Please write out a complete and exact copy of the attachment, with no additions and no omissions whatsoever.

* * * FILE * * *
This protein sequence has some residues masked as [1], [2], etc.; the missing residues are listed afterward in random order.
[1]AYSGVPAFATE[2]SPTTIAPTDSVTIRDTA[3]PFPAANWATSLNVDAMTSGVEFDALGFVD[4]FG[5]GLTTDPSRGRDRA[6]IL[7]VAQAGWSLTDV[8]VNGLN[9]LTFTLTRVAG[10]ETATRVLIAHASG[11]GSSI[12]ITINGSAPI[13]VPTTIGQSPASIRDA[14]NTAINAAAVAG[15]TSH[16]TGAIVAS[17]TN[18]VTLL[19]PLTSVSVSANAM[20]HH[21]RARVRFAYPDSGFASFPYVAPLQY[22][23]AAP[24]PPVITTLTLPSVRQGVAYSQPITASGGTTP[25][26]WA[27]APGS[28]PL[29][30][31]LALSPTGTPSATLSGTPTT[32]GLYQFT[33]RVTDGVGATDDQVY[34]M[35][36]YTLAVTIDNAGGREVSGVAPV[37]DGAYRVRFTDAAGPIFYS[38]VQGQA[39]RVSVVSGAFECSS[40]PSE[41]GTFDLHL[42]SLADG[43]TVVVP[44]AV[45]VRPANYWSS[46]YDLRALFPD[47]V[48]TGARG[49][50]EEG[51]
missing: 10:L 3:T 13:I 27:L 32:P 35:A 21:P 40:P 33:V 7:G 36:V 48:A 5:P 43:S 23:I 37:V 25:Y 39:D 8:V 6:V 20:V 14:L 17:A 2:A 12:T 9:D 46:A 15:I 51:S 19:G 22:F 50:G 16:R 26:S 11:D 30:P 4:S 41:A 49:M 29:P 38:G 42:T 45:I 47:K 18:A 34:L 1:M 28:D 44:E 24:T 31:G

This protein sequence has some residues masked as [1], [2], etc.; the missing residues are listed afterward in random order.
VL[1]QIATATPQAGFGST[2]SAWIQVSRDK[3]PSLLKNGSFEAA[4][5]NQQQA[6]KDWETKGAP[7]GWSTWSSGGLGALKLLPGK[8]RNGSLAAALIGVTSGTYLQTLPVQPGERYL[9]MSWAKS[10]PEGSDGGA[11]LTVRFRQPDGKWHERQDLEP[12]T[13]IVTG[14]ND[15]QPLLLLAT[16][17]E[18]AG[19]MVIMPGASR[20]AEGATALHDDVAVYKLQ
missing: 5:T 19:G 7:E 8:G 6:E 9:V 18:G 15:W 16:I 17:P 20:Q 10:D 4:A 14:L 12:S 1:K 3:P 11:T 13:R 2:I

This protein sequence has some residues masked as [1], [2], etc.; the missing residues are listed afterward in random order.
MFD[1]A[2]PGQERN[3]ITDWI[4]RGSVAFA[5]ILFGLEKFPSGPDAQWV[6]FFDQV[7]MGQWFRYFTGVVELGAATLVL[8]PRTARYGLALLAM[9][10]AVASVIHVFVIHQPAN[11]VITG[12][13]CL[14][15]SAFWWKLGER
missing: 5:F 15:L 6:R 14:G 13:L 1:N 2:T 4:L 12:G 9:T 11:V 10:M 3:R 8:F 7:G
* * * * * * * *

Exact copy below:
This protein sequence has some residues masked as [1], [2], etc.; the missing residues are listed afterward in random order.
[1]AYSGVPAFATE[2]SPTTIAPTDSVTIRDTA[3]PFPAANWATSLNVDAMTSGVEFDALGFVD[4]FG[5]GLTTDPSRGRDRA[6]IL[7]VAQAGWSLTDV[8]VNGLN[9]LTFTLTRVAG[10]ETATRVLIAHASG[11]GSSI[12]ITINGSAPI[13]VPTTIGQSPASIRDA[14]NTAINAAAVAG[15]TSH[16]TGAIVAS[17]TN[18]VTLL[19]PLTSVSVSANAM[20]HH[21]RARVRFAYPDSGFASFPYVAPLQY[22][23]AAP[24]PPVITTLTLPSVRQGVAYSQPITASGGTTP[25][26]WA[27]APGS[28]PL[29][30][31]LALSPTGTPSATLSGTPTT[32]GLYQFT[33]RVTDGVGATDDQVY[34]M[35][36]YTLAVTIDNAGGREVSGVAPV[37]DGAYRVRFTDAAGPIFYS[38]VQGQA[39]RVSVVSGAFECSS[40]PSE[41]GTFDLHL[42]SLADG[43]TVVVP[44]AV[45]VRPANYWSS[46]YDLRALFPD[47]V[48]TGARG[49][50]EEG[51]
missing: 10:L 3:T 13:I 27:L 32:P 35:A 21:P 40:P 33:V 7:G 36:V 48:A 5:P 43:S 23:I 37:V 25:Y 39:D 8:V 6:V 20:V 14:L 17:A 2:A 12:T 9:D 46:A 15:I 51:S 19:G 22:F 50:G 16:R 26:S 11:D 30:P 4:S 41:A 49:M 29:P 38:G 42:T 45:I 47:K 18:A 34:L 1:M 28:D 44:E 24:T 31:G

This protein sequence has some residues masked as [1], [2], etc.; the missing residues are listed afterward in random order.
VL[1]QIATATPQAGFGST[2]SAWIQVSRDK[3]PSLLKNGSFEAA[4][5]NQQQA[6]KDWETKGAP[7]GWSTWSSGGLGALKLLPGK[8]RNGSLAAALIGVTSGTYLQTLPVQPGERYL[9]MSWAKS[10]PEGSDGGA[11]LTVRFRQPDGKWHERQDLEP[12]T[13]IVTG[14]ND[15]QPLLLLAT[16][17]E[18]AG[19]MVIMPGASR[20]AEGATALHDDVAVYKLQ
missing: 5:T 19:G 7:E 8:G 6:E 9:V 18:G 15:W 16:I 17:P 20:Q 10:D 4:A 14:L 12:S 1:K 3:P 11:T 13:R 2:I

This protein sequence has some residues masked as [1], [2], etc.; the missing residues are listed afterward in random order.
MFD[1]A[2]PGQERN[3]ITDWI[4]RGSVAFA[5]ILFGLEKFPSGPDAQWV[6]FFDQV[7]MGQWFRYFTGVVELGAATLVL[8]PRTARYGLALLAM[9][10]AVASVIHVFVIHQPAN[11]VITG[12][13]CL[14][15]SAFWWKLGER
missing: 5:F 15:L 6:R 14:G 13:L 1:N 2:T 4:L 12:G 9:T 11:V 10:M 3:R 8:F 7:G